Do you believe everything your mind tells you? If so:
Mindfulness changes our relationship with experience and a chattering mind is an ever-present experience for most of us.
The insight that I don’t have to believe everything my mind tells me has been a liberating aspect of mindfulness for me.
This is especially so when my mind is telling me I ought to be upset, angry or fearful about something that I will have forgotten in an hour’s time – maybe even a minute’s time. My mind also creates all sorts of hobgoblins about the future but the fact is I haven’t a clue what the future will be like. And that applies whether that future is in a couple of hours’ time or a couple of decades’ time.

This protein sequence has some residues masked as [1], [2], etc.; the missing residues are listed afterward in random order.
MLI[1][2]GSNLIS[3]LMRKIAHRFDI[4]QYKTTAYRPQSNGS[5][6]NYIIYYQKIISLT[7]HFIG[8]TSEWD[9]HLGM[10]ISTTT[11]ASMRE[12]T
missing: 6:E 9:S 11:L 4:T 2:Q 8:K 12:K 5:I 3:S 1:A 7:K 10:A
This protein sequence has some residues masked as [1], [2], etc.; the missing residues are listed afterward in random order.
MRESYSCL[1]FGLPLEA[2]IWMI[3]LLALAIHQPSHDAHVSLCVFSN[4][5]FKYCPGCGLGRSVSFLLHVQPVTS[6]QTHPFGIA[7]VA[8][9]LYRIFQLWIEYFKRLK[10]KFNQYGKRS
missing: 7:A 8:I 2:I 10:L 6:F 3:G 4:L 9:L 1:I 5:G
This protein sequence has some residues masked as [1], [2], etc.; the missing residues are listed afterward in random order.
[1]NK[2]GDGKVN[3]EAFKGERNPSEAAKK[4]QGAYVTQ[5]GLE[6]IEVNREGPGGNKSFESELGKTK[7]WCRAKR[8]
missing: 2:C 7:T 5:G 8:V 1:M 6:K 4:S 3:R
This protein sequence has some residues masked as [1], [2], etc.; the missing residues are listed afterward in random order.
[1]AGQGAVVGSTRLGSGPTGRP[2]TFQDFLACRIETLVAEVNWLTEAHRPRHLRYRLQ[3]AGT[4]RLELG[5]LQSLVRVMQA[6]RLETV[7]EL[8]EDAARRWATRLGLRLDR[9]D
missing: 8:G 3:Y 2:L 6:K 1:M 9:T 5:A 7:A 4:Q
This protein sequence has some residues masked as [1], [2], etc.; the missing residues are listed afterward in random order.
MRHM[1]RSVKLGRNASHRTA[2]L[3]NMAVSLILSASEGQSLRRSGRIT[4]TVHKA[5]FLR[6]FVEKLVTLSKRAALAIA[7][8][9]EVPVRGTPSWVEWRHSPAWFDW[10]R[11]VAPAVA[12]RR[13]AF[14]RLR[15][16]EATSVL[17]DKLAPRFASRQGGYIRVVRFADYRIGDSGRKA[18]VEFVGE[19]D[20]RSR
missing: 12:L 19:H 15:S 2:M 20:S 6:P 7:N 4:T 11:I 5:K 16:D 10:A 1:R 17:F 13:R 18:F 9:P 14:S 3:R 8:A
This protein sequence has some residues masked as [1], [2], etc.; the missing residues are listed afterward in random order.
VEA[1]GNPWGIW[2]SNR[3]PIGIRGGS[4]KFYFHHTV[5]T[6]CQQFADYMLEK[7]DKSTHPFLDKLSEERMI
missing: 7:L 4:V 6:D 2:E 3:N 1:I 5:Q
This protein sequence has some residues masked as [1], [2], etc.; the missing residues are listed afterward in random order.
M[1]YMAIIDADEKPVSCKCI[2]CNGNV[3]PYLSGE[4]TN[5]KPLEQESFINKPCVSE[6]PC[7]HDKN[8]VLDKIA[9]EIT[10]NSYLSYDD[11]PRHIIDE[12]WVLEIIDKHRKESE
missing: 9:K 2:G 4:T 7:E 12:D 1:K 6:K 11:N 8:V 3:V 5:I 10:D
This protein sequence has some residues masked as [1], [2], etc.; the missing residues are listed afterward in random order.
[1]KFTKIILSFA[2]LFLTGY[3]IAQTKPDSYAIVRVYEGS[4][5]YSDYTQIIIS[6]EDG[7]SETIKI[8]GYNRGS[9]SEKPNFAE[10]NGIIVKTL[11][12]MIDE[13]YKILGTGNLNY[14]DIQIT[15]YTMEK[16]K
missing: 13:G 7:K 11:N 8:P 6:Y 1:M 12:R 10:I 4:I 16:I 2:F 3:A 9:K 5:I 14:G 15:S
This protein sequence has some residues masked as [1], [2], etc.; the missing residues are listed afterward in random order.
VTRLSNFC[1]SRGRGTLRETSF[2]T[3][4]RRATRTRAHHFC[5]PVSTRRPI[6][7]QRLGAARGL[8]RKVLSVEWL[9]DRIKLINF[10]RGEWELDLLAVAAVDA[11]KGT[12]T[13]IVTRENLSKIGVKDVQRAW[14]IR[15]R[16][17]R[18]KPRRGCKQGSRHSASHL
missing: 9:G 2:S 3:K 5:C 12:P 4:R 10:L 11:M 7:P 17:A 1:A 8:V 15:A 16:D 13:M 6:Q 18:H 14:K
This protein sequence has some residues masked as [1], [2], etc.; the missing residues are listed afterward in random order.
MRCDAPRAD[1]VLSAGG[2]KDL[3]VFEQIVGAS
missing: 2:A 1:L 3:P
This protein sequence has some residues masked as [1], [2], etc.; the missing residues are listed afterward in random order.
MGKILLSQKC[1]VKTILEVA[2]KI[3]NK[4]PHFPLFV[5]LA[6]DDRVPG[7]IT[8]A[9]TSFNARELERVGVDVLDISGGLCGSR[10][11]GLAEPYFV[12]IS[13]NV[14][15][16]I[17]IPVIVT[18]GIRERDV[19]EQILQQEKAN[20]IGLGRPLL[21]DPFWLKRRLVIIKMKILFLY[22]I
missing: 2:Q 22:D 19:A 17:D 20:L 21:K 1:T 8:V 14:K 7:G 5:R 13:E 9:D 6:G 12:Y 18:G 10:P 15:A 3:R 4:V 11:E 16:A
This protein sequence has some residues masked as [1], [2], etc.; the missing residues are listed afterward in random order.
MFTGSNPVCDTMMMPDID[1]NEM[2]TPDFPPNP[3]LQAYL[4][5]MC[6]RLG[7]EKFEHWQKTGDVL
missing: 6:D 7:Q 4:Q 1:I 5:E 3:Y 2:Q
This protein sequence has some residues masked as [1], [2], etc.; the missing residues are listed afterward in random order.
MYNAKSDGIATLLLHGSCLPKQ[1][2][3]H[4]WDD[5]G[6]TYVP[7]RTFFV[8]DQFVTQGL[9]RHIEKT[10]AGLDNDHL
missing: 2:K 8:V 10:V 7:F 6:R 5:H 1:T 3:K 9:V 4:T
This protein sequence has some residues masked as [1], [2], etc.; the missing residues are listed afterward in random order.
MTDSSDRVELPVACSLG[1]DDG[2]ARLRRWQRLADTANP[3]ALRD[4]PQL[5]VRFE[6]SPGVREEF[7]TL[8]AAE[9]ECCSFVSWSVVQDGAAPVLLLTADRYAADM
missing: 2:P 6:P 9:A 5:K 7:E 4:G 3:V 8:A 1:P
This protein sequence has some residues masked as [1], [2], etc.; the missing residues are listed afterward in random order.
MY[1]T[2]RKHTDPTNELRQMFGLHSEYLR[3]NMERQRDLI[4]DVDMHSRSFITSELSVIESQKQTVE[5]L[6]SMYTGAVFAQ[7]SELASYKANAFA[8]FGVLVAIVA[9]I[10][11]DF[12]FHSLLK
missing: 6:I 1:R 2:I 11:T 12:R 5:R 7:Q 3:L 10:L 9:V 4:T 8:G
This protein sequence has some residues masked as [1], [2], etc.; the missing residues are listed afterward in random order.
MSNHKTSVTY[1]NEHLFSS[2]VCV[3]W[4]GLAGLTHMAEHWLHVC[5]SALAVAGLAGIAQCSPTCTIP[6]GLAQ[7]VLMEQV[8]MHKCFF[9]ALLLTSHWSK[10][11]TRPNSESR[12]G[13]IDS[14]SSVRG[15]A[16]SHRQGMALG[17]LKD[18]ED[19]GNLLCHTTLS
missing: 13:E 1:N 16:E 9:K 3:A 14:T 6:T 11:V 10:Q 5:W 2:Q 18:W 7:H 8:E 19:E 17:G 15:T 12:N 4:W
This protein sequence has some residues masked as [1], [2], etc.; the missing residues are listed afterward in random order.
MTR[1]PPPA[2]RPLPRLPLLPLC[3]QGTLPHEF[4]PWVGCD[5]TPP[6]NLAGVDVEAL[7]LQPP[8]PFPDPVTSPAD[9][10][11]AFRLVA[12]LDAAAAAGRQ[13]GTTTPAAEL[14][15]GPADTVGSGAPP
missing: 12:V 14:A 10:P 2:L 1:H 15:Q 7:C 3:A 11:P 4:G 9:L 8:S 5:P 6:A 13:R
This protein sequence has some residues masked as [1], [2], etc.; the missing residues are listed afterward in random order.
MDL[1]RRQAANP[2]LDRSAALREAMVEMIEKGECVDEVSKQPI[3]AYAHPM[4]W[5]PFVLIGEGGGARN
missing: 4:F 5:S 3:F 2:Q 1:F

A certain amount of planning is, of course, sensible – but listening to the mind’s scary stories isn’t the same as planning and could actually put you off doing what needs to be done. Why? Because one – unhelpful – way to escape from the fear is to ignore the issue by checking social media for the umpteenth time or by some other means of distraction. Reminding myself that I don’t have to believe everything my mind tells me helps me to plan for the future without drama.
So next time you feel yourself getting uptight about something, remind yourself that you don’t have to believe everything your mind tells you. This helps you to sift what’s useful from what’s just noise and to devote your attention to what really matters.
My online course Easy Mindfulness contains many techniques that can help you deal with a ‘runaway mind.’
Post written 8th July 2017, updated 17th February 2020.
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